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Pittman gets double life sentence without parole plus 73 years

The man convicted in the double murder of Hobert Pittman, 59, and Myrtle Satterfield, 80, in Mauckport two years ago was sent to prison last week for two consecutive life terms without the possibility of parole.
Hobert (Albert) Pittman, 25, was found guilty in June of killing his father and step-grandmother, and for attempting to murder his step-mother, Linda Pittman. The Harrison Superior Court jury in Corydon took little more than an hour to reach its verdict on June 27 following a nearly three-week trial.
Pittman was also sentenced to 50 years for attempted murder, 20 years for conspiracy to commit burglary, three years for stealing an automobile from the Pittman residence plus a concurrent three-year sentence for additional thefts.
Prior to handing down the multiple sentences, Judge Roger D. Davis gave the younger Pittman an opportunity to speak. But Pittman, seated at the defense table in shackles and wearing an orange and white Harrison County Jail jumpsuit, had nothing to say. He plans to appeal the convictions.
Co-defendant John Michael Naylor, 22, Frankton, is slated for trial early next year. He was charged with the murders and other related counts along with Pittman. Altogether, the two men were charged with two counts of murder, attempted murder, burglary, conspiracy to commit burglary, theft and auto theft.
The jury recommended life without the possibility of parole for Pittman, and the judge was bound by that recommendation. He recommended that Pittman be held in maximum security.
Linda Pittman said she is ‘very pleased’ with the sentence. ‘The death penalty ‘ the electric chair ‘ would have been too easy. He needs to suffer a little and have time to think about what he did.’
Pittman was found guilty of killing his father with a single shot to the back of his head when he returned to his secluded home in Mauckport after making repairs at Satterfield’s Marengo farm.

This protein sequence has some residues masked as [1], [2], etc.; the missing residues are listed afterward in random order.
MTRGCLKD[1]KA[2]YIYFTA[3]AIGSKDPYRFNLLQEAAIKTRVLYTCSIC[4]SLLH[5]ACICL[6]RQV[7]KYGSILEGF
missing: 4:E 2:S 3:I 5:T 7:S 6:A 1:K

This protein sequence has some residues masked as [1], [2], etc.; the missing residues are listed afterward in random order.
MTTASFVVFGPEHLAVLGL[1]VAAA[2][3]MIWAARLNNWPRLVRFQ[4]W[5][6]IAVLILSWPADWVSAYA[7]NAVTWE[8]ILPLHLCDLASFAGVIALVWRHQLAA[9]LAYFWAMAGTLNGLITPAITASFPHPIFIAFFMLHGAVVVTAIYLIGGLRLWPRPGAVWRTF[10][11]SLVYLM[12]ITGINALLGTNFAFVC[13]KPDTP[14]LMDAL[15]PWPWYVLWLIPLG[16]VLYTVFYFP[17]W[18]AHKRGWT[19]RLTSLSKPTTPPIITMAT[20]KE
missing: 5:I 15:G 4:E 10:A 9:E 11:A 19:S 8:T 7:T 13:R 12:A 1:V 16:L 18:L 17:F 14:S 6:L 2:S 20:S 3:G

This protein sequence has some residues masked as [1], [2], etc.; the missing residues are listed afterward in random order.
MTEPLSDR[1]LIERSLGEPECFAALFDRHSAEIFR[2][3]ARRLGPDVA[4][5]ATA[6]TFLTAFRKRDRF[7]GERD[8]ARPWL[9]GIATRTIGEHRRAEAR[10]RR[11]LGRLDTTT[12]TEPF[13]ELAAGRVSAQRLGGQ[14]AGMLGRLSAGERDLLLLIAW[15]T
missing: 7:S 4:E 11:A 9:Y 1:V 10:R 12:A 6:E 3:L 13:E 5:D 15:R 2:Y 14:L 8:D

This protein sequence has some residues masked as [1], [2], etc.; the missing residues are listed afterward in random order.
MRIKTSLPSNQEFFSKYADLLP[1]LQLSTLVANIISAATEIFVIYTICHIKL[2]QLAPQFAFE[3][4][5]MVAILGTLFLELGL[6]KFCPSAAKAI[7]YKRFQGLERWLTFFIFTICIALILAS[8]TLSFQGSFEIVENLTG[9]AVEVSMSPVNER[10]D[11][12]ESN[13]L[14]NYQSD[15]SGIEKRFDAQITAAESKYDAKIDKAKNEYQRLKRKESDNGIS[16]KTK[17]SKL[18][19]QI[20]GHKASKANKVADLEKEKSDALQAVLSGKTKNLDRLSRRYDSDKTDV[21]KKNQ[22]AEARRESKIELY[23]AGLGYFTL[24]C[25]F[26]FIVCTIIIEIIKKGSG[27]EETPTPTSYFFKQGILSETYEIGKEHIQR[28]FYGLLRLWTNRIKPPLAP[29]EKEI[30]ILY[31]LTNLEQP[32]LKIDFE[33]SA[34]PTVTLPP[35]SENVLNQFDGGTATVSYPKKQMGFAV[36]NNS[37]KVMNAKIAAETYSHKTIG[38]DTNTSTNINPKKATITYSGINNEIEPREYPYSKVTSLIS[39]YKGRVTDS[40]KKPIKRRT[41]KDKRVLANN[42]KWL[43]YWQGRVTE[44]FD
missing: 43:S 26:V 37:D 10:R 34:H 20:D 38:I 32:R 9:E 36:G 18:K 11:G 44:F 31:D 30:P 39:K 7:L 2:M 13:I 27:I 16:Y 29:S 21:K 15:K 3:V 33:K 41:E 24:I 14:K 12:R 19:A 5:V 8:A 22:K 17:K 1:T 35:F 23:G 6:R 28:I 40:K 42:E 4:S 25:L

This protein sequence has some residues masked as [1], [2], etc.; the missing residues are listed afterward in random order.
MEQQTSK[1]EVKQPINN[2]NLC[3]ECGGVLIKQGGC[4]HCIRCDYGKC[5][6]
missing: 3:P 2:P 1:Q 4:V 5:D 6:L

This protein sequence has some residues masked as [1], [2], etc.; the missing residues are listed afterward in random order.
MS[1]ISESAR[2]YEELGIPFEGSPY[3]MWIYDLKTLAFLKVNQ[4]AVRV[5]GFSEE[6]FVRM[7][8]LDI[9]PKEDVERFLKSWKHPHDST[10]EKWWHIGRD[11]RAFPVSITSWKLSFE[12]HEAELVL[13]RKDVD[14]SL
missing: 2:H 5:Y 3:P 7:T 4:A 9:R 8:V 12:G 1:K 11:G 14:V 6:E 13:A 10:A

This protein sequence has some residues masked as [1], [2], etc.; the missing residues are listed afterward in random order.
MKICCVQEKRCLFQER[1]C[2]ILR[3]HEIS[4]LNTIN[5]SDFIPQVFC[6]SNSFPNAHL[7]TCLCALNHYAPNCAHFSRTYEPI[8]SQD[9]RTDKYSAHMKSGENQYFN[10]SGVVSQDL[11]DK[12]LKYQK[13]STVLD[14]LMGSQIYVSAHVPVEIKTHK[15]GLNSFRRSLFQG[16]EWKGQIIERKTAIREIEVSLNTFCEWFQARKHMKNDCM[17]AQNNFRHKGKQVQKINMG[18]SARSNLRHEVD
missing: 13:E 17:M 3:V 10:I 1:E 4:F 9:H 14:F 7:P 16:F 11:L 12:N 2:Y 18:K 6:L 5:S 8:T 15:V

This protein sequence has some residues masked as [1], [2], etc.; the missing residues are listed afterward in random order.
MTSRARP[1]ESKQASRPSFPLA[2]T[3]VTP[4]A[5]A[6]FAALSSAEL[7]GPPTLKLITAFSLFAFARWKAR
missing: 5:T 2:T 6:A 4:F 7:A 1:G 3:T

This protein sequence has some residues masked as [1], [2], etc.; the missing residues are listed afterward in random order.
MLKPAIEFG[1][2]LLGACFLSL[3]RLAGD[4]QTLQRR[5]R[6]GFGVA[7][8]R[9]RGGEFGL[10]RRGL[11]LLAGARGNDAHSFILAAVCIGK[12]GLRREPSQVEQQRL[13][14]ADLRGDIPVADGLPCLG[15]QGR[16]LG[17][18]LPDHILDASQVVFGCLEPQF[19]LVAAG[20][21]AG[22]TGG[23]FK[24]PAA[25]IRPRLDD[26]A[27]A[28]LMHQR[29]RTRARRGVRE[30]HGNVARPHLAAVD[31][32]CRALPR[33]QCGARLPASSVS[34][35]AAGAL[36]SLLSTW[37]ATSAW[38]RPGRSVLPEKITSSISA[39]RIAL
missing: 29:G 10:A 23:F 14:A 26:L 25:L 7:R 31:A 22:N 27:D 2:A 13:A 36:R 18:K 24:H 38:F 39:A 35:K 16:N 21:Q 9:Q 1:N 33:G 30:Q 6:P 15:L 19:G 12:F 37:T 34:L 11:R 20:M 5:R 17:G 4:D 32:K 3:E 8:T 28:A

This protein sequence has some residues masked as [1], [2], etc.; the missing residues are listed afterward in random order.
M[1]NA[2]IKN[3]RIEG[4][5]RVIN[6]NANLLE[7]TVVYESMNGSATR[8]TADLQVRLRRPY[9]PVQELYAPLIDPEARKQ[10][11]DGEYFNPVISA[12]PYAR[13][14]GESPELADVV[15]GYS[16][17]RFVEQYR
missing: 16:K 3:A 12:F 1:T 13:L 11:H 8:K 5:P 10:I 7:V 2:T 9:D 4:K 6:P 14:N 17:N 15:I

Albert Pittman’s mother, Eva Mullen of Corydon, said after the sentencing that she will continue to visit her son regardless of where he is kept. She believes he could not have been the one to shoot his father. ‘I feel like my son did not get a fair trial; I know he didn’t kill his daddy,’ she said.
When Pittman’s stepmother, Linda, and her mother, a double amputee who was riding in the back of the van in a wheelchair, returned later from Marengo to the secluded Mauckport home, they were met with a ‘hail of gunfire,’ the judge noted. ‘The van was riddled with bullet holes,’ he said.
Linda feigned death, and when the shotgun blasts that killed Satterfield and struck Linda multiple times had stopped, she drove to the nearby tavern in the middle of Mauckport for help. Satterfield was already dead and Linda was nearly so.
In court, Linda Pittman pointed to Albert as the person who had shot her. She testified that he and a man she didn’t recognize were in the car, stolen from the residence which was burglarized, circled back when they saw the van in Mauckport. But they drove on when they saw men had stopped to help.
After multiple surgeries, Linda Pittman has recovered, but some of the damage remains evident on her face and left hand. She said more than 29 bullet fragments were removed from the ‘good’ side of her face; the left side of her face was simply ‘torn all to pieces.’ Her left hand has no thumb and no knuckles for three of her remaining fingers.
Despite a ‘face lift,’ she has ‘half a smile,’ and her left hand ‘will never be the same.’
New Albany attorney Shane Gibson, representing Pittman along with co-council Amie Newlon of Corydon, asked the court to consider Pittman’s ‘cognitive defects’ in imposing a lesser sentence. Gibson said two court-appointed doctors had found Pittman suffers from schizophrenia, paranoia and delusions.
The prosecution didn’t argue that point. But Prosecutor Dennis Byrd and Dep. Prosecutor John Colin reminded the court that the jury had already ruled that aggravating circumstances outweighed any mitigating circumstances.
‘Albert Pittman’s actions were cold, calculated and heinous,’ Colin told the judge and asked that the maximum sentence be imposed.
‘I think there’s no doubt the defendant suffers from a variety of mental health problems,’ said Davis. ‘The jury has spoken.’
Pittman’s attorneys said Pittman plans to appeal, based in large part on the court allowing the trial to continue after Naylor’s brother, Andrew, said on the witness stand that John Naylor and Albert Pittman had met ‘while in prison.’
Newlon said the court had previously ruled that no one was to mention that at trial. ‘If you ask me, Andrew did it on purpose,’ Newlon said.
Judge Davis appointed attorney Matthew McGowen to handle the appeal.

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